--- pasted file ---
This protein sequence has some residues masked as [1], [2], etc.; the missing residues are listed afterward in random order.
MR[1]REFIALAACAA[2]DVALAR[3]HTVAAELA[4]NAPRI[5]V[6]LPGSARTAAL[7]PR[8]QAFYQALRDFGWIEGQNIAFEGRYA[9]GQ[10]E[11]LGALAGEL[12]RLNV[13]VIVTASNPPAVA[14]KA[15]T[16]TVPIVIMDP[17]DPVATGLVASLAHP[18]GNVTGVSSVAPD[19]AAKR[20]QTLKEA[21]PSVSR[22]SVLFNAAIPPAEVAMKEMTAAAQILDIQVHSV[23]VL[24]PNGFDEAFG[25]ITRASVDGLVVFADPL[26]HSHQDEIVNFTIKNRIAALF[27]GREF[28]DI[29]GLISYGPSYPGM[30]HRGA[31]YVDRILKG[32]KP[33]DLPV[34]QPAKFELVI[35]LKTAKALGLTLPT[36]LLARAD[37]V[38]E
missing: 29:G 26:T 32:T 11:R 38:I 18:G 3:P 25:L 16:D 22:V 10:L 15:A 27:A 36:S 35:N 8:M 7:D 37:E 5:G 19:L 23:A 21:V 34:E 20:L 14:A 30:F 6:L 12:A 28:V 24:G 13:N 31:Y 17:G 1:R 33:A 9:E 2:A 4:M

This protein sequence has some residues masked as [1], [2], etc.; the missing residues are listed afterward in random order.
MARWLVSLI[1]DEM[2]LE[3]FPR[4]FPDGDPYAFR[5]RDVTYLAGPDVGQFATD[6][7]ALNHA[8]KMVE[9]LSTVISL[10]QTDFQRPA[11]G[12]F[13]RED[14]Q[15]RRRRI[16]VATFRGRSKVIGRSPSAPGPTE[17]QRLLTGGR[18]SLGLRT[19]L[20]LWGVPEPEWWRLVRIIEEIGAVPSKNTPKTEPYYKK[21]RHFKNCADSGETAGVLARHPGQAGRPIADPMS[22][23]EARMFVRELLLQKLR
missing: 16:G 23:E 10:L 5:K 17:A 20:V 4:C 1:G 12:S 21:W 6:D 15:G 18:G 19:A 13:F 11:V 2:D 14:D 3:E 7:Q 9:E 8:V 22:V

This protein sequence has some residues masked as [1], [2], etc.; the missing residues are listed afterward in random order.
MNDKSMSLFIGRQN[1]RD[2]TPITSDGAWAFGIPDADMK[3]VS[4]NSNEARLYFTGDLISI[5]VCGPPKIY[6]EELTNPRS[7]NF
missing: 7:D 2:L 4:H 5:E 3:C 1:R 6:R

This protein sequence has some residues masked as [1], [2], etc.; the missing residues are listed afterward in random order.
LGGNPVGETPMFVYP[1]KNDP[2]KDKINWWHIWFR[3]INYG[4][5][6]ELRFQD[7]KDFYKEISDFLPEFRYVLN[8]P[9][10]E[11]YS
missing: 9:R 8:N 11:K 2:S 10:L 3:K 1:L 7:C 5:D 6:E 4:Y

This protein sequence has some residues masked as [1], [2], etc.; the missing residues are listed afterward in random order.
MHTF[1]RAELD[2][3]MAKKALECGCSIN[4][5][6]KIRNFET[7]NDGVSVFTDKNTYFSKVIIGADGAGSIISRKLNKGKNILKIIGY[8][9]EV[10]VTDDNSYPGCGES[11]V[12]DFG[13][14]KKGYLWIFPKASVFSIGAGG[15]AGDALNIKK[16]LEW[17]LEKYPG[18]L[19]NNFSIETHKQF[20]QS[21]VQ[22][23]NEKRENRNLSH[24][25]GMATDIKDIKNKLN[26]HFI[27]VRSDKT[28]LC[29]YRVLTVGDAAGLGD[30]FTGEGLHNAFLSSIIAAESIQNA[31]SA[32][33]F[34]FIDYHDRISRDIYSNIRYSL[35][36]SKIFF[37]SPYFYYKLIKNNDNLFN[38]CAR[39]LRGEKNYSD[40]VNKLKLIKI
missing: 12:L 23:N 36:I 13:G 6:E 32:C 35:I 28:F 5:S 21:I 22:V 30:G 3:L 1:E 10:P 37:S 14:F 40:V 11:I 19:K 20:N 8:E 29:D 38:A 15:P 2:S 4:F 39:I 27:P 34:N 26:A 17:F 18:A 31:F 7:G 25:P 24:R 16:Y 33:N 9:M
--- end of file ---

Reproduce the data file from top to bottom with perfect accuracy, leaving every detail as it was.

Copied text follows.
This protein sequence has some residues masked as [1], [2], etc.; the missing residues are listed afterward in random order.
MR[1]REFIALAACAA[2]DVALAR[3]HTVAAELA[4]NAPRI[5]V[6]LPGSARTAAL[7]PR[8]QAFYQALRDFGWIEGQNIAFEGRYA[9]GQ[10]E[11]LGALAGEL[12]RLNV[13]VIVTASNPPAVA[14]KA[15]T[16]TVPIVIMDP[17]DPVATGLVASLAHP[18]GNVTGVSSVAPD[19]AAKR[20]QTLKEA[21]PSVSR[22]SVLFNAAIPPAEVAMKEMTAAAQILDIQVHSV[23]VL[24]PNGFDEAFG[25]ITRASVDGLVVFADPL[26]HSHQDEIVNFTIKNRIAALF[27]GREF[28]DI[29]GLISYGPSYPGM[30]HRGA[31]YVDRILKG[32]KP[33]DLPV[34]QPAKFELVI[35]LKTAKALGLTLPT[36]LLARAD[37]V[38]E
missing: 29:G 26:T 32:T 11:R 38:I 18:G 3:P 25:L 16:D 22:V 10:L 15:A 27:A 36:S 35:N 8:M 7:D 37:E 5:G 19:L 23:A 21:V 34:E 20:L 14:A 30:F 6:L 12:A 28:V 24:G 13:N 31:Y 17:G 1:R 33:A 9:E 2:A 4:M

This protein sequence has some residues masked as [1], [2], etc.; the missing residues are listed afterward in random order.
MARWLVSLI[1]DEM[2]LE[3]FPR[4]FPDGDPYAFR[5]RDVTYLAGPDVGQFATD[6][7]ALNHA[8]KMVE[9]LSTVISL[10]QTDFQRPA[11]G[12]F[13]RED[14]Q[15]RRRRI[16]VATFRGRSKVIGRSPSAPGPTE[17]QRLLTGGR[18]SLGLRT[19]L[20]LWGVPEPEWWRLVRIIEEIGAVPSKNTPKTEPYYKK[21]RHFKNCADSGETAGVLARHPGQAGRPIADPMS[22][23]EARMFVRELLLQKLR
missing: 16:G 23:E 10:L 5:K 17:A 20:V 4:C 1:G 12:S 21:W 6:D 15:G 18:G 19:A 13:F 11:V 2:D 14:D 3:E 7:Q 9:E 8:V 22:V

This protein sequence has some residues masked as [1], [2], etc.; the missing residues are listed afterward in random order.
MNDKSMSLFIGRQN[1]RD[2]TPITSDGAWAFGIPDADMK[3]VS[4]NSNEARLYFTGDLISI[5]VCGPPKIY[6]EELTNPRS[7]NF
missing: 7:D 2:L 4:H 5:E 3:C 1:R 6:R

This protein sequence has some residues masked as [1], [2], etc.; the missing residues are listed afterward in random order.
LGGNPVGETPMFVYP[1]KNDP[2]KDKINWWHIWFR[3]INYG[4][5][6]ELRFQD[7]KDFYKEISDFLPEFRYVLN[8]P[9][10]E[11]YS
missing: 9:R 8:N 11:K 2:S 10:L 3:K 1:L 7:C 5:D 6:E 4:Y

This protein sequence has some residues masked as [1], [2], etc.; the missing residues are listed afterward in random order.
MHTF[1]RAELD[2][3]MAKKALECGCSIN[4][5][6]KIRNFET[7]NDGVSVFTDKNTYFSKVIIGADGAGSIISRKLNKGKNILKIIGY[8][9]EV[10]VTDDNSYPGCGES[11]V[12]DFG[13][14]KKGYLWIFPKASVFSIGAGG[15]AGDALNIKK[16]LEW[17]LEKYPG[18]L[19]NNFSIETHKQF[20]QS[21]VQ[22][23]NEKRENRNLSH[24][25]GMATDIKDIKNKLN[26]HFI[27]VRSDKT[28]LC[29]YRVLTVGDAAGLGD[30]FTGEGLHNAFLSSIIAAESIQNA[31]SA[32][33]F[34]FIDYHDRISRDIYSNIRYSL[35][36]SKIFF[37]SPYFYYKLIKNNDNLFN[38]CAR[39]LRGEKNYSD[40]VNKLKLIKI
missing: 12:L 23:N 36:I 13:G 6:E 32:C 35:I 28:F 5:S 21:I 22:V 30:G 3:L 1:E 10:P 37:S 14:F 40:V 11:I 19:K 20:N 8:E 29:D 38:A 15:P 2:S 4:F 39:I 27:P 34:N 26:A 17:F 18:A 31:F 7:G 25:P 24:R 16:Y 33:N 9:M